Wage increase troubles local businesses

The minimum wage across the country, broken down by province. Source: canadaonline.about.com. (Graphic by Katrina Rozal/Toronto Observer)
The minimum wage across the country, broken down by province. Source: canadaonline.about.com. (Graphic by Katrina Rozal/Toronto Observer) (minimumwage_041009)

Local businesses are unhappy as Ontario follows through with its plan to gradually increase minimum wage.

The minimum wage jumped to $9.50 an hour from $8.75 an hour on March 31. Next year’s raise will climb to $10.25 an hour.

“Increasing the wages increases our expenses because it’s more money per hour to pay staff members,” Sam Abbas said, manager at Markville Video Superstore in the Port Union area. “Desperate times call for desperate measures and right now with the economy I don’t think it’s such a good idea. We had to let some staff go because of the decrease in income wise.”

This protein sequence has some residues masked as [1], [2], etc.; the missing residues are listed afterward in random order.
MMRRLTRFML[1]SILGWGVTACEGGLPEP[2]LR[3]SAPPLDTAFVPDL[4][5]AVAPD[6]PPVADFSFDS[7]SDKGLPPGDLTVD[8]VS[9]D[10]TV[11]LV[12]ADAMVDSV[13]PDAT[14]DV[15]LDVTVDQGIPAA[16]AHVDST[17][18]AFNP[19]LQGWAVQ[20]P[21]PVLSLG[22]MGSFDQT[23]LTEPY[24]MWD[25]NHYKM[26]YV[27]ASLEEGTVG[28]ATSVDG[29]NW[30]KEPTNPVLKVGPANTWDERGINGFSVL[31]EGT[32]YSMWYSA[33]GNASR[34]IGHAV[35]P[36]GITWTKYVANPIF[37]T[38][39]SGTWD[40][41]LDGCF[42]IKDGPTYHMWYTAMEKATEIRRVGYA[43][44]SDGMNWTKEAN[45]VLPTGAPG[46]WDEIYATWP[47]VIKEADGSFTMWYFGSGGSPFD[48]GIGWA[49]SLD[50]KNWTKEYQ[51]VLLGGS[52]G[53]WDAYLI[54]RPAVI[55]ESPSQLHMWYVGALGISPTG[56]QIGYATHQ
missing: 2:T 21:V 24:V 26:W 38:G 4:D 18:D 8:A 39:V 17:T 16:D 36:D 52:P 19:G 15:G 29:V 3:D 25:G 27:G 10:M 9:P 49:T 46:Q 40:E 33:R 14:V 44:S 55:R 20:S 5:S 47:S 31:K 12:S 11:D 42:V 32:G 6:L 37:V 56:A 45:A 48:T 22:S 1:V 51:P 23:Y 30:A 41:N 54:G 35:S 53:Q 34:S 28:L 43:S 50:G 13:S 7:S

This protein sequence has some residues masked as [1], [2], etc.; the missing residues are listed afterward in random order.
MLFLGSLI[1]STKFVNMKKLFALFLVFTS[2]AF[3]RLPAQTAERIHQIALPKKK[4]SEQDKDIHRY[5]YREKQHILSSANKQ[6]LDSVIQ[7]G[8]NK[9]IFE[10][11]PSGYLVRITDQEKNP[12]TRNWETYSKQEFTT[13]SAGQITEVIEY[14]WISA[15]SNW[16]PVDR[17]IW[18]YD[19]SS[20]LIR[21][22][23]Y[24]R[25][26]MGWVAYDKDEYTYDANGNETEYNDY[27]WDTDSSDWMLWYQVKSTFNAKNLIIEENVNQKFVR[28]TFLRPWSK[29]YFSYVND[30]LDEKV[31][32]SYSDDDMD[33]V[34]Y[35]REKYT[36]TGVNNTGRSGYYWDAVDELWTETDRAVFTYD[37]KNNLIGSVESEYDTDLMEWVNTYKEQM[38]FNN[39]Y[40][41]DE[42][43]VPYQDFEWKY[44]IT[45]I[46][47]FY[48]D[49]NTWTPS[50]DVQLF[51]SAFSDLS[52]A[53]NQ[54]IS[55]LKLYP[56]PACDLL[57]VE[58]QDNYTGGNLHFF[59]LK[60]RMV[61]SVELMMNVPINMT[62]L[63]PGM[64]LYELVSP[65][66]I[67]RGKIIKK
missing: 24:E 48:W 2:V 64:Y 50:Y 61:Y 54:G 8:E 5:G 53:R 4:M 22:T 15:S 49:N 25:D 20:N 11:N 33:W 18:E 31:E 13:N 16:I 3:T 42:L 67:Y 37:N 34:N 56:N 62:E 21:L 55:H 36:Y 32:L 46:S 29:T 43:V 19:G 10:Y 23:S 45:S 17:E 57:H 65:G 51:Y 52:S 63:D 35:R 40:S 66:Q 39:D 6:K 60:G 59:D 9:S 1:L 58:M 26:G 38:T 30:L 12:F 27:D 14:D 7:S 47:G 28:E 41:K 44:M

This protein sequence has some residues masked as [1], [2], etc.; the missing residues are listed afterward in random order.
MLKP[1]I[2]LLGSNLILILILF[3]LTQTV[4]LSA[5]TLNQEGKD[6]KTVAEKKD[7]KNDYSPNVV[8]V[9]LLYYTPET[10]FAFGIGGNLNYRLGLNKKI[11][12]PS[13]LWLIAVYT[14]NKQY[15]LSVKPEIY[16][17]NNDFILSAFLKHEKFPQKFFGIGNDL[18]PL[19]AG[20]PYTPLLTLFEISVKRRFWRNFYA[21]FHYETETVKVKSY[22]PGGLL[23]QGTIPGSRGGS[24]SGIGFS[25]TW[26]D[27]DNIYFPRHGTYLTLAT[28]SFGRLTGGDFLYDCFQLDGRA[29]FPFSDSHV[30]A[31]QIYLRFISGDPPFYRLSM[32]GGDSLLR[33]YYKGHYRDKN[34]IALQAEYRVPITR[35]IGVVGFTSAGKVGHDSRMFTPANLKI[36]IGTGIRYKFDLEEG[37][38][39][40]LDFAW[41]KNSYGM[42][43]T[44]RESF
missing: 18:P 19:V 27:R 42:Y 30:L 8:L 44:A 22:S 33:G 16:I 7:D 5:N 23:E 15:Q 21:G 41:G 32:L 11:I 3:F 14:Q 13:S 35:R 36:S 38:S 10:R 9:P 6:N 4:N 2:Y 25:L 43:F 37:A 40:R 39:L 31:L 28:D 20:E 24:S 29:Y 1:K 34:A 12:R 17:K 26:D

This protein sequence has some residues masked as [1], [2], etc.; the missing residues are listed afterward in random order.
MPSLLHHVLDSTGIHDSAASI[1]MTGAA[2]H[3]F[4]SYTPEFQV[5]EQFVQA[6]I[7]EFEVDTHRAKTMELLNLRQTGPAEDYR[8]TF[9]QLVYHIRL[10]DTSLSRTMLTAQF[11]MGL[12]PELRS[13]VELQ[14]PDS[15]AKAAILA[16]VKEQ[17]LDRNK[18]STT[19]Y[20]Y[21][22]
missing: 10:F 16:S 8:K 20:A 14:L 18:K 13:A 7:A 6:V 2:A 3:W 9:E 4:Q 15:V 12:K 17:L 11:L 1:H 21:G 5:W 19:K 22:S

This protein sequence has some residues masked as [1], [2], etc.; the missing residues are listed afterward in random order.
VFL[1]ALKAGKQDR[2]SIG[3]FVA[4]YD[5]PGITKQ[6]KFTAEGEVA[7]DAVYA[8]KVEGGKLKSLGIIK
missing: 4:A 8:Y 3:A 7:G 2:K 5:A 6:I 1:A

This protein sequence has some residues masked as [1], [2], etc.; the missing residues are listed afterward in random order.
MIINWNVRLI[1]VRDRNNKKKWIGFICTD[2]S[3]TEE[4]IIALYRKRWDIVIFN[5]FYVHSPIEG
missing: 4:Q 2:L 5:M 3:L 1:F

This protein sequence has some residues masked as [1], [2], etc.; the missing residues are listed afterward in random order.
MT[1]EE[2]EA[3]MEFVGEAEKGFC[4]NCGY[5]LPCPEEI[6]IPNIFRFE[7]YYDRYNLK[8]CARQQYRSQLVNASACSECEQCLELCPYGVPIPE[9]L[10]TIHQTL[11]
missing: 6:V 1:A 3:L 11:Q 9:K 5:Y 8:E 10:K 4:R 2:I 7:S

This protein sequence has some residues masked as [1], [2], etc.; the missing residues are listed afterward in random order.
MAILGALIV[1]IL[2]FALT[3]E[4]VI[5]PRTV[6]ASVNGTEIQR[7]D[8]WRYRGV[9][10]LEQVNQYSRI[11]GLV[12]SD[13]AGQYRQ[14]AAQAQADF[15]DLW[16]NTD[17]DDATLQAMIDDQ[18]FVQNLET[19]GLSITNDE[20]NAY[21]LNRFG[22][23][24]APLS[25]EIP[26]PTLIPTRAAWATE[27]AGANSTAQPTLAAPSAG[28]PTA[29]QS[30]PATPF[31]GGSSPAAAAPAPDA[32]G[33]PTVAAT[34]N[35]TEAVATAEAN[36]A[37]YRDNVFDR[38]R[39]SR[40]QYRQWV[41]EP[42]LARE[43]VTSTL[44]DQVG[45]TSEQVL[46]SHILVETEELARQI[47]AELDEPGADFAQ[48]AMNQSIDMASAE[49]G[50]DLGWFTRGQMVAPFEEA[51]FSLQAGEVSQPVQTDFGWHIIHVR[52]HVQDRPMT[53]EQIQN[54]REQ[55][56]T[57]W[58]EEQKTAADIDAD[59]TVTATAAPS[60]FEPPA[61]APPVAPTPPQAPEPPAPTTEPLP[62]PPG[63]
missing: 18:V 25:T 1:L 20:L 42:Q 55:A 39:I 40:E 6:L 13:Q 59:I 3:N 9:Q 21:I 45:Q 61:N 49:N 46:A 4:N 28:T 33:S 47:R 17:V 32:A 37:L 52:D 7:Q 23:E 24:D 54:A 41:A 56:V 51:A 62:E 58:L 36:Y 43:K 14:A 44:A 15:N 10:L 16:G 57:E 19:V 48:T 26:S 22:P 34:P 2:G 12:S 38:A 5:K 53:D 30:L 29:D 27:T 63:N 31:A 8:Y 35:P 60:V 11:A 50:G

Other people working in local businesses are concerned over the added amount of work they have to do because of the lack of hiring happening in the past year.

“We just can’t hire the way we used to,” Donna Paterson said, at the Highland Creek Supermarket. “But it’s not like we can do anything about it, there’s just a lot more work to do around here. I only have one girl working for me now.”

Other small businesses such as Morningside Health Foods, which has been around for 20 years, find their customers complain more frequently about the rise of prices. Manager Sylvia Kim shares the same disapproval Abbas has towards the wage increase.

Scarborough has 1,800 small businesses. They make up 60 per cent of the area’s total business establishments. But small business workers who still have their jobs welcome the wage increase.

“I think people who work minimum wage deserve it because they often put in long and odd hours so I think it’s justified,” Maria Tsuruda said at Highland Creek Pharmacy.

While others relish getting higher pay, several young adults who live in the Rouge Valley area and attend University of Toronto Scarborough campus have mixed responses towards the changing minimum rate. Although they are glad to have an increased salary, they are skeptical about the type of impact it will have on small businesses and considers the possibility of inflation.